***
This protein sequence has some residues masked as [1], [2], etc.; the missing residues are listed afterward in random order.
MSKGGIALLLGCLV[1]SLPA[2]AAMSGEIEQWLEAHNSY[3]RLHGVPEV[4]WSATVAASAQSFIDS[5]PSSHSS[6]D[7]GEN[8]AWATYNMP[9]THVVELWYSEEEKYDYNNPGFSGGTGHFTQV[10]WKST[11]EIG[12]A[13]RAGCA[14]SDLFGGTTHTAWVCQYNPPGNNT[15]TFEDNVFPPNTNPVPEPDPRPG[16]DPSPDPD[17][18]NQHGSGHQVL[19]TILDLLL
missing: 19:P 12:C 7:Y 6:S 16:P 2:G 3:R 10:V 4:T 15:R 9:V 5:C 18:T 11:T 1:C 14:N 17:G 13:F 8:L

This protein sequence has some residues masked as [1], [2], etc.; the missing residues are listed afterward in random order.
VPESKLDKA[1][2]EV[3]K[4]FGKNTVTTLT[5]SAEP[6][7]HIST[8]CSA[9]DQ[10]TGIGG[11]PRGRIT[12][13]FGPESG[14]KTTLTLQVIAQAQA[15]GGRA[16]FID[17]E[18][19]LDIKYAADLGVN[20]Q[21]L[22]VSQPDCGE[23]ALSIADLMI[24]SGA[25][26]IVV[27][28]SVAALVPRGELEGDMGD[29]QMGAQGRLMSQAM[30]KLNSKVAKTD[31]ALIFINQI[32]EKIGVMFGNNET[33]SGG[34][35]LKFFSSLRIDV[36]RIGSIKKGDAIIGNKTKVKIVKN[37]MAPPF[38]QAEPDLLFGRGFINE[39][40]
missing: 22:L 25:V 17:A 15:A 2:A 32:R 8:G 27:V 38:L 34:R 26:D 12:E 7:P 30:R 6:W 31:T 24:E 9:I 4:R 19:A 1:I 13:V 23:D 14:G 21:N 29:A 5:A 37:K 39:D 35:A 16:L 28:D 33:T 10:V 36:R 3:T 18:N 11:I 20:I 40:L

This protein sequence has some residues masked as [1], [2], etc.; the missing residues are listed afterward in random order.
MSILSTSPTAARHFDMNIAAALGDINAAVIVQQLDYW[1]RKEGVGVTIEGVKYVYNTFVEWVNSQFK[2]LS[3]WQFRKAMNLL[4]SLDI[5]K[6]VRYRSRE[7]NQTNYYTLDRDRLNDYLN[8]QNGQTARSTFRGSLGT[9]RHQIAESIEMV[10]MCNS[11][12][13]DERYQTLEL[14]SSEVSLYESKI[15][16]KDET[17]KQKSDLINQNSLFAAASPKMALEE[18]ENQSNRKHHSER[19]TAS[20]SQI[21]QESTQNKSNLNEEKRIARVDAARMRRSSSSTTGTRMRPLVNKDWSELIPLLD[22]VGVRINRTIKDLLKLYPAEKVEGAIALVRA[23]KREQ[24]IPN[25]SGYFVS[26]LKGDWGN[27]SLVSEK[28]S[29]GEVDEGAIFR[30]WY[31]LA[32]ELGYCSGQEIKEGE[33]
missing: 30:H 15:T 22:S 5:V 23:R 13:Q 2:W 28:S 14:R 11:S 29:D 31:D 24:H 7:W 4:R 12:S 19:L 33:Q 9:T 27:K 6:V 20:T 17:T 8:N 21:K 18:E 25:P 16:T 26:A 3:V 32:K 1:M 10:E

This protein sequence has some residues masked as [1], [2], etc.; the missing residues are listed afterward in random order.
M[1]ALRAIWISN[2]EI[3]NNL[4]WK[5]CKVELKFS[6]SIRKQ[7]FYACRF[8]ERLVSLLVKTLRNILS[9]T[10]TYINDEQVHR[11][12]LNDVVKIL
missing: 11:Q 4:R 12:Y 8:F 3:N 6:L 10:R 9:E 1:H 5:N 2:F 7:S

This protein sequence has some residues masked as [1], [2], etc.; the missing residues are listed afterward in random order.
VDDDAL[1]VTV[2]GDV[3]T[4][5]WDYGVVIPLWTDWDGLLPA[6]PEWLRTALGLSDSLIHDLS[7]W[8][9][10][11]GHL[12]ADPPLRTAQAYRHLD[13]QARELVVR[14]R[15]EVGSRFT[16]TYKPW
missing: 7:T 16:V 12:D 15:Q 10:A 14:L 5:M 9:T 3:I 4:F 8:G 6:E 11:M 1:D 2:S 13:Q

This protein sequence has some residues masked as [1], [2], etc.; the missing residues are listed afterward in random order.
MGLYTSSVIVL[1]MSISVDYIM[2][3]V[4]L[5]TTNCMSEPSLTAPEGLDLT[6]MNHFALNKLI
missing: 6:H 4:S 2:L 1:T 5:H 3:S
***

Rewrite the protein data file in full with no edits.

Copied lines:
This protein sequence has some residues masked as [1], [2], etc.; the missing residues are listed afterward in random order.
MSKGGIALLLGCLV[1]SLPA[2]AAMSGEIEQWLEAHNSY[3]RLHGVPEV[4]WSATVAASAQSFIDS[5]PSSHSS[6]D[7]GEN[8]AWATYNMP[9]THVVELWYSEEEKYDYNNPGFSGGTGHFTQV[10]WKST[11]EIG[12]A[13]RAGCA[14]SDLFGGTTHTAWVCQYNPPGNNT[15]TFEDNVFPPNTNPVPEPDPRPG[16]DPSPDPD[17][18]NQHGSGHQVL[19]TILDLLL
missing: 19:P 12:C 7:Y 6:S 16:P 2:G 3:R 10:V 4:T 15:R 9:V 5:C 18:T 11:T 1:C 14:N 17:G 13:F 8:L

This protein sequence has some residues masked as [1], [2], etc.; the missing residues are listed afterward in random order.
VPESKLDKA[1][2]EV[3]K[4]FGKNTVTTLT[5]SAEP[6][7]HIST[8]CSA[9]DQ[10]TGIGG[11]PRGRIT[12][13]FGPESG[14]KTTLTLQVIAQAQA[15]GGRA[16]FID[17]E[18][19]LDIKYAADLGVN[20]Q[21]L[22]VSQPDCGE[23]ALSIADLMI[24]SGA[25][26]IVV[27][28]SVAALVPRGELEGDMGD[29]QMGAQGRLMSQAM[30]KLNSKVAKTD[31]ALIFINQI[32]EKIGVMFGNNET[33]SGG[34][35]LKFFSSLRIDV[36]RIGSIKKGDAIIGNKTKVKIVKN[37]MAPPF[38]QAEPDLLFGRGFINE[39][40]
missing: 22:L 25:V 17:A 15:A 2:A 32:R 8:G 27:V 38:L 34:R 26:D 12:E 7:P 30:R 6:W 31:T 24:E 9:I 4:R 19:A 1:I 13:V 23:D 14:G 21:N 29:A 5:A 37:K 39:D 35:A 16:L 28:D 33:T 10:V 36:R 3:T 18:N 11:I 20:I 40:L

This protein sequence has some residues masked as [1], [2], etc.; the missing residues are listed afterward in random order.
MSILSTSPTAARHFDMNIAAALGDINAAVIVQQLDYW[1]RKEGVGVTIEGVKYVYNTFVEWVNSQFK[2]LS[3]WQFRKAMNLL[4]SLDI[5]K[6]VRYRSRE[7]NQTNYYTLDRDRLNDYLN[8]QNGQTARSTFRGSLGT[9]RHQIAESIEMV[10]MCNS[11][12][13]DERYQTLEL[14]SSEVSLYESKI[15][16]KDET[17]KQKSDLINQNSLFAAASPKMALEE[18]ENQSNRKHHSER[19]TAS[20]SQI[21]QESTQNKSNLNEEKRIARVDAARMRRSSSSTTGTRMRPLVNKDWSELIPLLD[22]VGVRINRTIKDLLKLYPAEKVEGAIALVRA[23]KREQ[24]IPN[25]SGYFVS[26]LKGDWGN[27]SLVSEK[28]S[29]GEVDEGAIFR[30]WY[31]LA[32]ELGYCSGQEIKEGE[33]
missing: 30:H 15:T 22:S 5:V 23:R 13:Q 2:W 28:S 14:R 11:S 29:D 31:D 24:H 7:W 4:R 12:S 19:L 33:Q 9:T 27:K 6:V 20:T 17:T 8:N 21:K 18:E 25:P 16:T 26:A 3:V 32:K 1:M 10:E

This protein sequence has some residues masked as [1], [2], etc.; the missing residues are listed afterward in random order.
M[1]ALRAIWISN[2]EI[3]NNL[4]WK[5]CKVELKFS[6]SIRKQ[7]FYACRF[8]ERLVSLLVKTLRNILS[9]T[10]TYINDEQVHR[11][12]LNDVVKIL
missing: 11:Q 4:R 12:Y 8:F 3:N 6:L 10:R 9:E 1:H 5:N 2:F 7:S

This protein sequence has some residues masked as [1], [2], etc.; the missing residues are listed afterward in random order.
VDDDAL[1]VTV[2]GDV[3]T[4][5]WDYGVVIPLWTDWDGLLPA[6]PEWLRTALGLSDSLIHDLS[7]W[8][9][10][11]GHL[12]ADPPLRTAQAYRHLD[13]QARELVVR[14]R[15]EVGSRFT[16]TYKPW
missing: 7:T 16:V 12:D 15:Q 10:A 14:L 5:M 9:T 3:I 4:F 8:G 6:E 11:M 1:D 2:S 13:Q

This protein sequence has some residues masked as [1], [2], etc.; the missing residues are listed afterward in random order.
MGLYTSSVIVL[1]MSISVDYIM[2][3]V[4]L[5]TTNCMSEPSLTAPEGLDLT[6]MNHFALNKLI
missing: 6:H 4:S 2:L 1:T 5:H 3:S